“MISS BALA” FEMALE ACTION HERO; by Tim Riley

“MISS BALA” FEMALE ACTION HERO; “PROJECT BLUE BOOK” ON TV
A Film and TV Review by Tim Riley

“MISS BALA” Rated PG-13 Bringing a new perspective to a remake, director Catherine Hardwicke’s “Miss Bala” is a reimagining of an acclaimed 2011 Mexican film of the same title.

Not having seen the original, this review is regrettably unable to make any comparisons. Nevertheless, there’s an intriguing element to “Miss Bala” that may well revive interest in the source material.
Known for the “Jane the Virgin” television series, Gina Rodriguez stars in the leading role as Gloria.

Here she is suddenly thrust squarely into the dangerous world of cross-border crime. An American of Mexican descent, Gloria is a makeup artist who travels from Los Angeles to Tijuana to visit her close friend Suzu (Cristina Rodlo) to help her win the Miss Baja California beauty pageant.

Suzu persuades Gloria to attend a pre-pageant event at a swanky nightclub, at which Suzu hopes to network with officials and power brokers that could enhance her chances at taking home the winner’s sash and the prize money.

The party is where the trouble starts. While in the ladies room, Gloria is confronted by armed thugs from a drug cartel who shoot up the nightclub in an attempted hit on a corrupt government official.
During the melee, Gloria is separated from Suzu, who goes missing without a trace. After a long night of a vigil in a café, Gloria seeks the help of a local cop who turns her over to a bunch of tattooed bad guys.

Ending up face-to-face with cartel honcho Lino (Ismael Cruz Cordova), Gloria becomes a hostage forced to do the bidding of Lino and his gang as a condition of getting help to find Suzu.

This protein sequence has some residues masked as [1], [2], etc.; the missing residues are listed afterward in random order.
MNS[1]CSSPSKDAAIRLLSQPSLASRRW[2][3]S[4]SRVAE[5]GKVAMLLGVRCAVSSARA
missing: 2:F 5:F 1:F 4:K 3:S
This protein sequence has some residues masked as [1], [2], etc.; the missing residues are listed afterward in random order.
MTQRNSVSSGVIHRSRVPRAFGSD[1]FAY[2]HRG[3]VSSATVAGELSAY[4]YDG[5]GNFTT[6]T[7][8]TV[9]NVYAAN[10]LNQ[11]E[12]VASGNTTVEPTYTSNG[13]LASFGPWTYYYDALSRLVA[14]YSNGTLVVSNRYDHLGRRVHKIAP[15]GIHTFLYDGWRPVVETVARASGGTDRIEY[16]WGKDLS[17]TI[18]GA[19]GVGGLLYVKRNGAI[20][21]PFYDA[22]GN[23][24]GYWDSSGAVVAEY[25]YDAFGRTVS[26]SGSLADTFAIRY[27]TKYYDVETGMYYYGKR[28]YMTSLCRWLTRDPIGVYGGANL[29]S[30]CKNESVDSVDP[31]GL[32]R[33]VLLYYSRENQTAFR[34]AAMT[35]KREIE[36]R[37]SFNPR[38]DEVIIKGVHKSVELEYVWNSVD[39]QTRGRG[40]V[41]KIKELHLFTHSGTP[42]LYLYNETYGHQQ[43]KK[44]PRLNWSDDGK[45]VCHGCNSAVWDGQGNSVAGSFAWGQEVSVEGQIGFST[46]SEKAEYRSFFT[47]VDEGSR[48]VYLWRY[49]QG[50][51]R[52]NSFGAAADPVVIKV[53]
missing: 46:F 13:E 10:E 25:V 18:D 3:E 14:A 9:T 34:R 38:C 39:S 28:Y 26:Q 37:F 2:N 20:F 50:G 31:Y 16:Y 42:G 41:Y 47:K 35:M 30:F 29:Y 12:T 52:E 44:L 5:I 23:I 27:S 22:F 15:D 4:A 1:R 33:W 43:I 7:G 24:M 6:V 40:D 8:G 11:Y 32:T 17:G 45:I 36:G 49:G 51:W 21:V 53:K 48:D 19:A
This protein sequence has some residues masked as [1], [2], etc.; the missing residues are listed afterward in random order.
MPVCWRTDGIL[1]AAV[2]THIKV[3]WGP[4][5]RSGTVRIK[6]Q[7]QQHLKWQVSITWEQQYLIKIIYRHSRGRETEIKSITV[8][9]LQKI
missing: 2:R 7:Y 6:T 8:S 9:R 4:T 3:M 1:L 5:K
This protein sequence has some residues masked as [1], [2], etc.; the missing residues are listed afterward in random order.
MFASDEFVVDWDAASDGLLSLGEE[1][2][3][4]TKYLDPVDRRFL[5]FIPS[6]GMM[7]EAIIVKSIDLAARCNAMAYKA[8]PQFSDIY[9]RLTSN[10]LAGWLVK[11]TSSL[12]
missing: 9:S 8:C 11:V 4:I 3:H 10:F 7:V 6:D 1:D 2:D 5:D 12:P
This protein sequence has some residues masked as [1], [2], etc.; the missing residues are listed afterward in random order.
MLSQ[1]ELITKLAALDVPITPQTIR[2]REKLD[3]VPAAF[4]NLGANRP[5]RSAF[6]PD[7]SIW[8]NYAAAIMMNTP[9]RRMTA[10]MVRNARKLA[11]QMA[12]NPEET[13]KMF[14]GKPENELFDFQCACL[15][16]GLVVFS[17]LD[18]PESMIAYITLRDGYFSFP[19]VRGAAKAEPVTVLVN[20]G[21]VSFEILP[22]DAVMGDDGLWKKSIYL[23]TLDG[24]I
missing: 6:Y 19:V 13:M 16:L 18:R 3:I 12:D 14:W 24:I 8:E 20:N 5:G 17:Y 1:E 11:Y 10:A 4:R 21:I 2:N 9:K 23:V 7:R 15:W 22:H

The so-called favor involves Gloria’s unwitting participation in a heinous crime that results in severe repercussions when American DEA agent Brian Reich (Matt Lauria) threatens her with years in prison if she doesn’t become a mole in Lino’s organization.

An interesting dynamic takes shape in the Stockholm syndrome that causes Gloria to develop a psychological alliance with Lino as a survival strategy during captivity. Sexual tension hangs in the air but nothing comes of it.

The tenuous bond between Lino and his captive is that both of them have identities that transcend the border between the U.S. and Mexico. Lino was once an immigrant living in Bakersfield and Gloria, an American citizen, was born in Mexico.

Both the DEA and Lino string Gloria along to do their respective bidding. Caught between two opposing forces, Gloria makes the dangerous trek to and from San Diego to transport cash and contraband.
More than once, Gloria has to take cover during shootouts between the cartel and law enforcement. In a climactic scene, Gloria, who has been courageous yet skittish, summons up her inner action heroine.
Plot twists abound in “Miss Bala,” and there are enough action thrills in the violent showdowns to keep the pace spirited enough to be entertaining. But the best feature is Gloria’s eventual empowerment to outsmart all sides.

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The Company was borne on a germ of an idea. 1992 in California. Rick Anthony, Bill Derham, Tim Riley